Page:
It’s not surprising that the following Christmas our daughter’s wishes were granted with another Golden Retriever puppy, whom she named Drusilla, after daughter’s favorite soap opera character. Her name was soon shortened to Drue.
Drue ate everything in sight: grass, flowers, tissues, sticks, magazines, slippers, poop, and . . . rocks. We almost lost her when we heard the pebbles clinking in her stomach. After a trip to emergency and averting a very expensive surgery, the entire family toiled in the backyard replacing the 1-inch granite with larger stones.
Drue lived to see the teenagers move out and then accompanied the empty nesters on our RV across the country. She was our loyal companion until age 14.
Busted! I caught Drue stealing a tissue from the bedroom. She was just as surprised as I was and held that pose until I returned from another bedroom with my camera.
(Egads, look at all the 1980s blue.)
Larry the Yellow Lab
Then along came Larry. The friend of a friend who volunteers for a Labrador rescue posted his 3-month old picture on Facebook, seeking a forever home for him. I claimed him right away, “He’s mine,” but had to convince Husband we needed a new puppy. Husband responded, “No puppies! No male dogs! Period!” Larry’s foster mom brought him over anyway, and he won Husband’s heart.
Larry has enriched our lives beyond belief. He makes us laugh, he totally understands our conversations, he’s a loyal companion, and he’s by my side, always.
Why the name Larry? When three male puppies were dropped off at the foster home, they were named Larry, Curly, and Moe. A few years later, I started looking for Curly and Moe so we could have a play date reunion. Recently, I found Moe’s Human Mom on Facebook, so Moe and his family came over for a visit. Moe and Larry did a lot of butt sniffing, and the scents must have rung a bell because now they’re best brothers forever.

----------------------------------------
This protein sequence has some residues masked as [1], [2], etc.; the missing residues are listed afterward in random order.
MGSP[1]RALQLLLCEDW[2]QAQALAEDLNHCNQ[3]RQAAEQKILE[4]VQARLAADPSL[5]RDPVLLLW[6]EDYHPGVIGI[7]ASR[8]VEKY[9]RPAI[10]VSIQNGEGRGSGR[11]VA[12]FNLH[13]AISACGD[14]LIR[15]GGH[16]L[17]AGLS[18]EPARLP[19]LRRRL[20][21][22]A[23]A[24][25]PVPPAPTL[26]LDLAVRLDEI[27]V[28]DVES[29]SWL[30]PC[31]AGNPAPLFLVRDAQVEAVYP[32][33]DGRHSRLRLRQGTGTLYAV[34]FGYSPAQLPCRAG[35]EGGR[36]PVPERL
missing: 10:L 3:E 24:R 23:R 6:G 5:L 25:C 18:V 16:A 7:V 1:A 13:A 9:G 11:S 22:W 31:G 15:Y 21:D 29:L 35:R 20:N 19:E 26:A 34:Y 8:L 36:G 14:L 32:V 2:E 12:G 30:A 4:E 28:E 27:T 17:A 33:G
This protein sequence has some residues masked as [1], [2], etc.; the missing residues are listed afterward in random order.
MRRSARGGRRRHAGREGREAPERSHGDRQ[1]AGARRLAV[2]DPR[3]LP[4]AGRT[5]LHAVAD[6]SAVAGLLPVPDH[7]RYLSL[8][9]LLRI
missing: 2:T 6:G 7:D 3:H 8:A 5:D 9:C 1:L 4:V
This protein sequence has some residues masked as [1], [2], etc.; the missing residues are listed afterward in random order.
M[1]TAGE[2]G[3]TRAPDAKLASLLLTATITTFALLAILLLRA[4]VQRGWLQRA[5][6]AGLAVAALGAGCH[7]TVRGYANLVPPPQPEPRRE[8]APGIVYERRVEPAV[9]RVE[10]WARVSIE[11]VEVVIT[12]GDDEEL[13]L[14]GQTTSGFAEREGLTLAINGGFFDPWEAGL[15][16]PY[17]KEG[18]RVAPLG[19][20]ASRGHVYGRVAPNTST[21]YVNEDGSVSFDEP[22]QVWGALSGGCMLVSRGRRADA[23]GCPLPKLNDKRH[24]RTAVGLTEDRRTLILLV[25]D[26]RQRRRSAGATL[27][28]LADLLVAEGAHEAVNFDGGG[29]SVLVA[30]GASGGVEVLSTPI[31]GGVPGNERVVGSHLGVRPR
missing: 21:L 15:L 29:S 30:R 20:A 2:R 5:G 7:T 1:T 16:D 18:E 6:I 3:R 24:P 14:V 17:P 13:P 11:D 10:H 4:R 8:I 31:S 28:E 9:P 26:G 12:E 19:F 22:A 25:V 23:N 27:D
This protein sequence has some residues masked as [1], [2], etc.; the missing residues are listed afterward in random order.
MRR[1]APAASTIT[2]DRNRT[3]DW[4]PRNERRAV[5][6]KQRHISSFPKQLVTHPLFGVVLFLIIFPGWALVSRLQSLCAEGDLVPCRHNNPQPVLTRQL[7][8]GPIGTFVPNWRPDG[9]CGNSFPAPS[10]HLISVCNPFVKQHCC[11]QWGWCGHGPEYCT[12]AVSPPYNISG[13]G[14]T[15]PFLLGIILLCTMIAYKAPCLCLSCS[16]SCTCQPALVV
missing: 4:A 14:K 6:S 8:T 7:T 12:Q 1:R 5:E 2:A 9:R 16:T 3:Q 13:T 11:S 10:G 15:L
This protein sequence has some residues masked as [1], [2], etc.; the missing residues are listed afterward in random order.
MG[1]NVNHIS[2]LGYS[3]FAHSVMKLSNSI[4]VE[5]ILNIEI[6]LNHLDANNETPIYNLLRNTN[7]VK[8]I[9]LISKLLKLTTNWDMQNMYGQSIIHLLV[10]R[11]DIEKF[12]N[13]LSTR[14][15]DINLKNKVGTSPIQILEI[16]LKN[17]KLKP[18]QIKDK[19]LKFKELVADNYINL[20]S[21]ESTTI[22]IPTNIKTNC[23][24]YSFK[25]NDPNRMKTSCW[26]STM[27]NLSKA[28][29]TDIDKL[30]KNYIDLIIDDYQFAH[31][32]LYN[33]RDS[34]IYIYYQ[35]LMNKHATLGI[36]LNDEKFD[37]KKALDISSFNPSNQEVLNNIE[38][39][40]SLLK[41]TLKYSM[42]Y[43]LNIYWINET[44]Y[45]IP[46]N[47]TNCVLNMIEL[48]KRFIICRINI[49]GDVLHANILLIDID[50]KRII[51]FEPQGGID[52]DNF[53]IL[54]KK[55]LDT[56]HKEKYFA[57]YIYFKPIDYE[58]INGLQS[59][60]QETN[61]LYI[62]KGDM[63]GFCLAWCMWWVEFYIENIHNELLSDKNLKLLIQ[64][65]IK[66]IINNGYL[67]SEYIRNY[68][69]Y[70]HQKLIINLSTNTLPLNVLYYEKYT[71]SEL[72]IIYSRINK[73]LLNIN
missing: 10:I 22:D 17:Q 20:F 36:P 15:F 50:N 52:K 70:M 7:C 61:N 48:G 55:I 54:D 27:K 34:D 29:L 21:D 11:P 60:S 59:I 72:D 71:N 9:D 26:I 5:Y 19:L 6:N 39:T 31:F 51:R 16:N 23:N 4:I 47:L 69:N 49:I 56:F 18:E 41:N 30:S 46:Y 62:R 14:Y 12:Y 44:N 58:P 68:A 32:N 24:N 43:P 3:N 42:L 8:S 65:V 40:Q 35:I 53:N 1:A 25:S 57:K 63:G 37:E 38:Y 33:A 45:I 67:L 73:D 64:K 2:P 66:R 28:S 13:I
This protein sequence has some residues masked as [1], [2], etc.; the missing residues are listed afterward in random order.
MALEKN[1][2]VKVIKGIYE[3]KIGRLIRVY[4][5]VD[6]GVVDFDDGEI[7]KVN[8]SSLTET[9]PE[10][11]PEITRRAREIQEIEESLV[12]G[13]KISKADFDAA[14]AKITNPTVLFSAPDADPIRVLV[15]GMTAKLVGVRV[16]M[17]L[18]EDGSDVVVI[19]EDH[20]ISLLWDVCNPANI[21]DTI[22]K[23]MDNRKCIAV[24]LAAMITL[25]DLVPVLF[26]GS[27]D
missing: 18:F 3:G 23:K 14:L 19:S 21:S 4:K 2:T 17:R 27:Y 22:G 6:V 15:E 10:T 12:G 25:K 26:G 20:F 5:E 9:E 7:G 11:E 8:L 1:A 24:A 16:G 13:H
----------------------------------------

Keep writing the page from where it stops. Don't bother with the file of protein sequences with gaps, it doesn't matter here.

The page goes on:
In Larry’s first year with us we made several trips to the pet emergency. It took almost six months to find the right food that wouldn’t cause diarrhea. We had to give our vet reports as to the consistency of his deposits in the backyard.
“Is it like soft serve or chocolate milk?”
“It’s more like pudding.”
“Let us know when they are like tootsie rolls.”
“They are more like small tamales without the husks, but complete with corn chunks, which might be pieces of his yellow Kong toy.”
I haven’t had so many discussions about poop since my children were toddlers.
After nursing him along with his giardia intestinal issues, valley fever, allergies, and oozing abscess, we’ve learned some valuable life lessons:
- Trust the ones you love, because they will take care of you.
- Don’t complain or argue.
- Whimper when you hurt so you can get lots of pats and snuggles
- Sleep right next to your buddy.
- Wag your tail, even when you don’t feel very good.
- Stay in bed if you need to rest.
- Never get tired of eating chicken and rice.
Larry is known as a Dudley Lab, a yellow Labrador Retriever who doesn’t have pigmentation around the nose, muzzle, or eye rims. This makes him very photogenic, and as a proud Momma, I take hundreds of pictures of him. It’s like he’s talking to me as he poses, so I match phrases to each of his expressions.
“Focus on your goals, and you will achieve them.”
What to do with all these pictures? I made desk calendars for friends and family, and that’s when “Larry’s Words of Wisdom” was born. My goal was to publish a book. This took several years, but Larry’s Words of Wisdom was born in December 2020. I’m working on a better-quality, affordable hardcover, which should be available by the end of 2021.